|This section uses algebraic notation to describe chess moves.|
- Matulović–Tringov; Pirc Defense
1.e4 d6 2.d4 Nf6 3.Nc3 g6 4.f4 Bg7 5.Nf3 0-0 6.Bd3 Nbd7 7.0-0 e5 8.fxe5 dxe5 9.d5 c6 10.dxc6 bxc6 11.Kh1 Qc7 12.Be3 Nb6 13.a4 a5 14.Qe1 Nfd7 15.Rd1 Qd8 16.Qf2 Rb8 17.Nd2 Qe7 18.b3 Kh8 19.Ne2 f6 20.Ng3 h5 21.Nc4 Nxc4 22.Bxc4 Rb4 23.Rd3 Re8 24.Rfd1 Rb8 (see diagram) 25.Nf5 gxf5 26.Qh4 Nf8 27.Qxh5+ Nh7 28.Bc5 Qxc5 29.Rh3 Bh6 30.Qxe8+ Qf8 31.Rd8 fxe4 32.Qxf8+ Bxf8 33.Rxf8+ Kg7 34.Rg8# 1–0
- Andric, pp. 297–301
- Levy's comments on a Matulović loss to Gligorić; Levy, 1972, p. 167
- Radojcic, Chess Life, September 1970, p. 500
- Fox & James, p. 226. Levy, 1975, says the amount was $300.
- In the tournament book by Wade & Blackstock
- Hooper and Whyld, p. 252, says "... he played in the Sousse Interzonal in which, after a little cheating (see j'adoube), he came ninth." p. 185 (the "j'adoube" entry) says: "... withdrew a losing move saying "Ich spreche j'doube"; this ruse went unpunished ...".
- Lombardy & Daniels, p. 104, say "... Matulovich withdrew a move so blatantly that his colleagues nicknamed him "J'aboubovich", is a cherished piece of chess lore."
- Radojcic, pp. 500–01, "... in the interzonal in Tunisia he even took back one of his moves pretending that this bad move was only yet another j'adoube."
- Fox & James, pp. 225–26: "... Milan has more than once been caught trying to get away with stuff that would get him thrown off any primary school chess team. Against Bilek at Sousse in 1967 he, not liking his position, took a move back, saying as he did so "J'adoube". Bilek's jaw dropped, but the arbiter hadn't seen the outrage and Matulović went on to win. ... for a while, Matulović was known on the tournament circuit as J'adoubovich."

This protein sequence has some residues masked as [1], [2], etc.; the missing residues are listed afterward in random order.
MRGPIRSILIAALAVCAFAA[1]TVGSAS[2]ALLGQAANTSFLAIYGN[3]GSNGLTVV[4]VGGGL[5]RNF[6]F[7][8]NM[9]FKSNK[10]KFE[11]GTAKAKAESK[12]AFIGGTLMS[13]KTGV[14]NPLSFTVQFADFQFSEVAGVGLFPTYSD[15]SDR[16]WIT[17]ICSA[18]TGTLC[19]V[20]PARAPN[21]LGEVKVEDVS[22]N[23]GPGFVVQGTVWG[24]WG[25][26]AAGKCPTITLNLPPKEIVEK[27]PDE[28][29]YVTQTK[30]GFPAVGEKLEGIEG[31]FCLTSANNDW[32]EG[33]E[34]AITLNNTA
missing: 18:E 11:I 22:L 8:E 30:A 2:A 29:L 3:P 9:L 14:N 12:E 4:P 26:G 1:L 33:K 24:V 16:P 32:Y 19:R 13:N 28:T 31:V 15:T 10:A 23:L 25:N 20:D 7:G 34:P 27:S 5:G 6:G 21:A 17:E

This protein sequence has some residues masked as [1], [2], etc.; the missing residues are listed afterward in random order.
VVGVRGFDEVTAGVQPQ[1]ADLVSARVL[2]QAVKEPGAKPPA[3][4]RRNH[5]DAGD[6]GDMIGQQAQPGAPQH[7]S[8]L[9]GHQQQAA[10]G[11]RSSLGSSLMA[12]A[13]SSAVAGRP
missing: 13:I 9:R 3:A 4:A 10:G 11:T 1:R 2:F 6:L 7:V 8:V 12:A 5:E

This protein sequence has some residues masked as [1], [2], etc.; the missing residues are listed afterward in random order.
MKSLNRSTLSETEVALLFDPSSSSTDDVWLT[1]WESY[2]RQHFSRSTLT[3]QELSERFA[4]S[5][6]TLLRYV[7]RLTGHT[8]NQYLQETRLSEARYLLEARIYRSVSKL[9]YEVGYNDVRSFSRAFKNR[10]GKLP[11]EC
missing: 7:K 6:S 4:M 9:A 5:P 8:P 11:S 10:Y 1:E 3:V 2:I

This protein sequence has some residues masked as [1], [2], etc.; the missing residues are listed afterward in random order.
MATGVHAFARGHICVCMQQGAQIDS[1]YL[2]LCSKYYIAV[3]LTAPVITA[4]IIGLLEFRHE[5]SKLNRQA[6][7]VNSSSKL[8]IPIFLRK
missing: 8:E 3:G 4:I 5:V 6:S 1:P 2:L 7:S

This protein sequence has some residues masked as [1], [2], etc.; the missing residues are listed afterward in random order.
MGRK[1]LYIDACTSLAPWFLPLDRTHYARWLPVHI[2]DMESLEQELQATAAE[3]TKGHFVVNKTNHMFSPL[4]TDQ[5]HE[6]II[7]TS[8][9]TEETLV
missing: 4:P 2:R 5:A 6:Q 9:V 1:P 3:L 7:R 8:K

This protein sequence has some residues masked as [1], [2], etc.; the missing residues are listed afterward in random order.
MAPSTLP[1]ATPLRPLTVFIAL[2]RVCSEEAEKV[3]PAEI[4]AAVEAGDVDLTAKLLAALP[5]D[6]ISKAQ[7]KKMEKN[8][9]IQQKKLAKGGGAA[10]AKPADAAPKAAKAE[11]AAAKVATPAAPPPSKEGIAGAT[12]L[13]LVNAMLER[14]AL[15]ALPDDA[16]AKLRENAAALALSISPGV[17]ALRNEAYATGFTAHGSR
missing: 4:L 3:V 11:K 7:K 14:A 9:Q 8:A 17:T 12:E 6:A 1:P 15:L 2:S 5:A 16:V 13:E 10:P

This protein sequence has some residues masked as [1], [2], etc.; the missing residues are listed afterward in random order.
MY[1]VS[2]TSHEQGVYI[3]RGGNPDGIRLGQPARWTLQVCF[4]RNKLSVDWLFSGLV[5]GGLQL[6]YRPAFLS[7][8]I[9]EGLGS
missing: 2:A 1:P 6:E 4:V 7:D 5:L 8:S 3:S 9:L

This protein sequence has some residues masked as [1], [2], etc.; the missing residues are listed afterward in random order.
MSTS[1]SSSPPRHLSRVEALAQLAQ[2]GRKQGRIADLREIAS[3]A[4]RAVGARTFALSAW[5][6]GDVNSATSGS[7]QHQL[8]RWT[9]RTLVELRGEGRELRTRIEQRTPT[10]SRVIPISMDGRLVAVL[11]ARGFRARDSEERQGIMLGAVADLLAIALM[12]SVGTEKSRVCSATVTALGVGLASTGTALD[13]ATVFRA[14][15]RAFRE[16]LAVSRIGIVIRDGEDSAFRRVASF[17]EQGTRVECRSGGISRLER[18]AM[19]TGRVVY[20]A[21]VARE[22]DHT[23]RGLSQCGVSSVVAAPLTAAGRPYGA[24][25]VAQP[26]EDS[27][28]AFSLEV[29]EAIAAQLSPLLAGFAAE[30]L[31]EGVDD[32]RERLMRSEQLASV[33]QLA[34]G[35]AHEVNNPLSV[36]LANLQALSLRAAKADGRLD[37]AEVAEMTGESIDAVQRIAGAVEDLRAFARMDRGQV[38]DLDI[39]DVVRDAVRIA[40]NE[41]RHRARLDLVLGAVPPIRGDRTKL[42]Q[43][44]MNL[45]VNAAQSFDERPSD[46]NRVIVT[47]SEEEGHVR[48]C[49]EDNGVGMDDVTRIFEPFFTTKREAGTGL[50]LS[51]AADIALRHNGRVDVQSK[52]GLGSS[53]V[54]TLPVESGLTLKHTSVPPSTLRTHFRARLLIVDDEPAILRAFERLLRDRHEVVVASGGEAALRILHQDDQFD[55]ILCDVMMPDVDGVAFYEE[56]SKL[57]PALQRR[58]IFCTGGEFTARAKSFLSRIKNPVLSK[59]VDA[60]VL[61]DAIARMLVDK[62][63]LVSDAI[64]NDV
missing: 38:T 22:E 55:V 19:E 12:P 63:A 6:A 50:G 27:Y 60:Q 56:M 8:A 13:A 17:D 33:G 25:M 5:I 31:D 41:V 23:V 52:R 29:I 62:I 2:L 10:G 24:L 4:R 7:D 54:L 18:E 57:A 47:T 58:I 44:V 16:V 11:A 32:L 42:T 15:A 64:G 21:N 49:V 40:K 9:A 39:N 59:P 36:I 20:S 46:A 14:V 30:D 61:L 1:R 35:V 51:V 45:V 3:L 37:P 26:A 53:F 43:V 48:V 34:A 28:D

- Evans, p. 307, says "...shocked spectators saw ... Matulovic lift a piece and put it back after discovering that moving it would cost him the game. He stuttered, J'adoube, and moved another piece instead, which is commonly known as cheating. Bilek squawked, but the referee took no action because he didn't see the incident. The game was eventually drawn."
- Saidy & Lessing, p. 24, "In a tournament game between Matulovic and Bilek in 1970, the former moved a piece, then saw that it would entail the loss of the game. He quickly said "J'adoube" and calmly proceeded to make another move. The astounded Bilek was too stunned to protest and Matulovic went on to win the game. The chess masters who witnessed the incident thereafter referred to Matulovic as 'J'adoubovic'."
- Brady, Endgame, 2011, pp. 95–96
- Fox & James, p. 269
- Matulović vs. Tringov
- Andric, Dragoslav (June 1970), "The Match of the Century", Chess Life, 25 (6): 297–301.
- Brady, Frank (2011), Endgame: Bobby Fischer's Rise and Fall - from America's Brightest Prodigy to the Edge of Madness, Crown, ISBN 978-0-307-46390-6
- Evans, Larry (2009), This Crazy World of Chess, Cardoza, ISBN 978-1-5804-2237-6
- Fox, Mike; James, Richard (1993), The Even More Complete Chess Addict, Faber and Faber, ISBN 0-571-17040-4
- Golombek, Harry (1977), Golombek's Encyclopedia of Chess, Crown Publishers, ISBN 0-517-53146-1
- Hooper, David; Whyld, Kenneth (1984), The Oxford Companion to Chess, Oxford University Press, ISBN 0192175408
- Levy, David (1972), The Chess of Gligoric, World Publishing, ISBN 0-529-04889-2
- Levy, David (July 1975), "World Record for Statham Tournament", Chess Life & Review, 30 (7), p. 415
- Lombardy, William; Daniels, David (1975), Chess Panorama, Stein and Day, ISBN 0-8128-2316-8
- Radojcic, Miro (September 1970), "Observation Point: Crazy, Man, Crazy", Chess Life, 25 (9): 500–501.
- Saidy, Anthony; Lessing, Norman (1974), The World of Chess, Ridge Press, ISBN 0-394-48777-X
- Wade, Robert G.; Blackstock, L. S. (1970), International Chess Tournament - Palma De Mallorca 1970, Chess Player, ISBN 0-900928-37-9